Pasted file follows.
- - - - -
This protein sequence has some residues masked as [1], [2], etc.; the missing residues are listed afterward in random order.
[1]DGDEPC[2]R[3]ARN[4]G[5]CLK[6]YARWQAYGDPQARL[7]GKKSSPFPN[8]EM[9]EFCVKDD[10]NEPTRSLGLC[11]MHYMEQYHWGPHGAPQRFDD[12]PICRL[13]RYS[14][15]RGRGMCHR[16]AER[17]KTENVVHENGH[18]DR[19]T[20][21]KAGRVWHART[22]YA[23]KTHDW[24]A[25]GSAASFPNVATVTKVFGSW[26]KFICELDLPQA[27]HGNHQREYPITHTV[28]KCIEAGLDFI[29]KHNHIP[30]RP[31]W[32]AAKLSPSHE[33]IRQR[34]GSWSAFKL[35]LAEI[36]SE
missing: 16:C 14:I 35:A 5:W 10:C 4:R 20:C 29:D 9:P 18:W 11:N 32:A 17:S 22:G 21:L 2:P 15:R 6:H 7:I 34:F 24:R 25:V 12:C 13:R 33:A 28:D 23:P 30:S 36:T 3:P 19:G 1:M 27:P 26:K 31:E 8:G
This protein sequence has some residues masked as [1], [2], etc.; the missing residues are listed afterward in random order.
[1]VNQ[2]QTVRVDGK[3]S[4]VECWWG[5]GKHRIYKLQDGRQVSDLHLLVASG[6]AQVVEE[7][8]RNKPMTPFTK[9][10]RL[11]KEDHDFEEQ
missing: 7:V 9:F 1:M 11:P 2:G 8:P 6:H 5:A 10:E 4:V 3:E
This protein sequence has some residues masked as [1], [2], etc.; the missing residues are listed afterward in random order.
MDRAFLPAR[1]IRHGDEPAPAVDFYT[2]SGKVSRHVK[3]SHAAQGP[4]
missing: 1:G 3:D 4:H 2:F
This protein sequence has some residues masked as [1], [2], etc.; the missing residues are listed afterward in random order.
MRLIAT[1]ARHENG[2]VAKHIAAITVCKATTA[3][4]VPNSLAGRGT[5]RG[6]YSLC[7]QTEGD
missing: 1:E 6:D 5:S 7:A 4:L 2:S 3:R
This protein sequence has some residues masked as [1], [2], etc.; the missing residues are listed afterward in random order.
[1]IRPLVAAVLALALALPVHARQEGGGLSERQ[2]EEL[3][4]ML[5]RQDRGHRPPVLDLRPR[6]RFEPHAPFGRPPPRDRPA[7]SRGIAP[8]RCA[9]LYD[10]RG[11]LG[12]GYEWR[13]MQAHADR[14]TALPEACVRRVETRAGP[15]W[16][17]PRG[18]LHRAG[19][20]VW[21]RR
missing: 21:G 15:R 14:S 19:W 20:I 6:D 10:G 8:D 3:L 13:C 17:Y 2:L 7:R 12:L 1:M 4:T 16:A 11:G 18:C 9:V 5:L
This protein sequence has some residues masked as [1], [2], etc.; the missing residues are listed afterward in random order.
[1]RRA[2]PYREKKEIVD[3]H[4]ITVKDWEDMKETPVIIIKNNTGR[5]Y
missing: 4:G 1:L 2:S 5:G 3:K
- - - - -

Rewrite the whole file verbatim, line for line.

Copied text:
This protein sequence has some residues masked as [1], [2], etc.; the missing residues are listed afterward in random order.
[1]DGDEPC[2]R[3]ARN[4]G[5]CLK[6]YARWQAYGDPQARL[7]GKKSSPFPN[8]EM[9]EFCVKDD[10]NEPTRSLGLC[11]MHYMEQYHWGPHGAPQRFDD[12]PICRL[13]RYS[14][15]RGRGMCHR[16]AER[17]KTENVVHENGH[18]DR[19]T[20][21]KAGRVWHART[22]YA[23]KTHDW[24]A[25]GSAASFPNVATVTKVFGSW[26]KFICELDLPQA[27]HGNHQREYPITHTV[28]KCIEAGLDFI[29]KHNHIP[30]RP[31]W[32]AAKLSPSHE[33]IRQR[34]GSWSAFKL[35]LAEI[36]SE
missing: 16:C 14:I 35:A 5:W 10:C 4:R 20:C 29:D 9:P 18:W 11:N 32:A 17:S 22:G 21:L 2:P 15:R 6:H 7:I 34:F 24:R 25:V 12:C 13:R 33:A 28:D 23:P 30:S 36:T 3:P 19:G 1:M 27:P 26:K 31:E 8:G
This protein sequence has some residues masked as [1], [2], etc.; the missing residues are listed afterward in random order.
[1]VNQ[2]QTVRVDGK[3]S[4]VECWWG[5]GKHRIYKLQDGRQVSDLHLLVASG[6]AQVVEE[7][8]RNKPMTPFTK[9][10]RL[11]KEDHDFEEQ
missing: 7:V 9:F 1:M 11:P 2:G 8:P 6:H 5:A 10:E 4:V 3:E
This protein sequence has some residues masked as [1], [2], etc.; the missing residues are listed afterward in random order.
MDRAFLPAR[1]IRHGDEPAPAVDFYT[2]SGKVSRHVK[3]SHAAQGP[4]
missing: 1:G 3:D 4:H 2:F
This protein sequence has some residues masked as [1], [2], etc.; the missing residues are listed afterward in random order.
MRLIAT[1]ARHENG[2]VAKHIAAITVCKATTA[3][4]VPNSLAGRGT[5]RG[6]YSLC[7]QTEGD
missing: 1:E 6:D 5:S 7:A 4:L 2:S 3:R
This protein sequence has some residues masked as [1], [2], etc.; the missing residues are listed afterward in random order.
[1]IRPLVAAVLALALALPVHARQEGGGLSERQ[2]EEL[3][4]ML[5]RQDRGHRPPVLDLRPR[6]RFEPHAPFGRPPPRDRPA[7]SRGIAP[8]RCA[9]LYD[10]RG[11]LG[12]GYEWR[13]MQAHADR[14]TALPEACVRRVETRAGP[15]W[16][17]PRG[18]LHRAG[19][20]VW[21]RR
missing: 21:G 15:R 14:S 19:W 20:I 6:D 10:G 8:D 3:L 13:C 17:Y 2:L 7:R 12:L 1:M 4:T 16:A 11:G 18:C 9:V 5:L
This protein sequence has some residues masked as [1], [2], etc.; the missing residues are listed afterward in random order.
[1]RRA[2]PYREKKEIVD[3]H[4]ITVKDWEDMKETPVIIIKNNTGR[5]Y
missing: 4:G 1:L 2:S 5:G 3:K